Provision and Updating of Estimates of Reliability Parameters for Use in Reliability Analyses of Safety-Instrumented Systems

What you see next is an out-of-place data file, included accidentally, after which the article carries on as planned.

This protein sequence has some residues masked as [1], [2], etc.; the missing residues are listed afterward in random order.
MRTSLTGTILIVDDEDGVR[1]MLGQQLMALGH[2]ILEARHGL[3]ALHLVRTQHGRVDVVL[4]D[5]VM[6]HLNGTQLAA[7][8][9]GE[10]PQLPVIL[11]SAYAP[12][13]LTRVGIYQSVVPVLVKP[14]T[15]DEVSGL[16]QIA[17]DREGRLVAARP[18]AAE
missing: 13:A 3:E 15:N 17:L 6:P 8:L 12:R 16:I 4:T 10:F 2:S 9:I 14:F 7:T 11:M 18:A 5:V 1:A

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Safety-instrumented systems are implemented in the industry to prevent accidents to occur and escalate. The blowdown system on a oil production ship is one example of such system. If a fire breaks out on the ship, the blowdown system's role is to remove the flammable gases from the current production lines on the ship. This is done by opening of the blowdown valves, that are installed on the different production lines. In this thesis, the blowdown system on a new Teekay ship, and espesically the valves, are applied as case. Since such systems are imporant to maintain the safety on the installation, they are subject to strict reliability performance requirements. Before the SIS is put into operation, it is required to state a certain reliability target for the system. At present, Teekay estimates the reliability based on generic reliability data or reliability data provided from the manufacturer of the equipment. There are uncertainties related to both of these sources. Generic reliability data are collected from different installations where the equipment are operating under different conditions and environment. The reliability is affected by its surroundings, and the generic data then reflects the average reliability in the entire industry. This implies that this data may not be accurate for equipment on a new ship, which has brand new equipment. The manufacturer data, on the other hand are tested under controlled conditions, typically in a laboratory. This implies that the reliability reflects how the equipment performs when it is applied just as intended by the manufacturer. In industry, the equipment will most likely be handled more thoughly, and failures can be introduced during for example, maintenance. This thesis suggests a new way of predicting the reliability. The estimated reliability is based on the mentioned sources, in addition to reliability data collected from the other ships in the Teekay fleet. By using expert opinions (e.g., opinions from operators and engineers) these sources are weighted to create a best possible estimate of the reliability. From these estimates, a probability distribution is constructed. This distribution states how likely the different estimates of the reliability are, where the thesis suggests to choose a rather conservative estimate even if it is not the most likely estimate. After the system is put into operation, failure data becomes available from operation and testing. This data constitutes a reliability estimate based on operational data alone. Since safety systems are designed to be highly reliable, few failures occur and this estimate is uncertain. Because of this, the thesis provides a method on how the operational data can be included in the probability distribution constructed in the design phase. As more operational data become available, the less is the contribution from the design phase assumptions. If it comes to a point where the operational data proves that the reliability of the system differs significantly from what was assumed, it can be assessed whether the regular testing of the system can or should be changed. This thesis suggests that only operational data should be applied to decide such a change. A point which indicates that a sufficient amount of operational data is collected to trust this estimate solely, is provided. Teekay performs annual testing on the entire blowdown system where the results are recorded and applied in further reliability calculations. In addition to these test, they perform monthly manual testing on the blowdown valves. This is because the valves fail more often than the other parts, and the operators on the ship want to be sure that they are functioning. It is shown how these tests influence on the average availability of the valves, and it is discussed how these tests can be applied as a means to increase the length between the more comprehensive annual tests. The last part of the thesis investigates the uncertainty aspects related to the provided methods, models, and other relevant aspects in the process of collecting and applying reliability data. It is shown that there are a high degree of uncertainty related to all the aspects. Application of generic reliability data is a high contributor to uncertainty. The thesis provides a method on how the generic data can be compared to the data collected in Teekay. This comparison aims at providing a factor which reflects how the specific conditions on Teekay ships influences the reliability, compared to the average reliability found in generic data sources.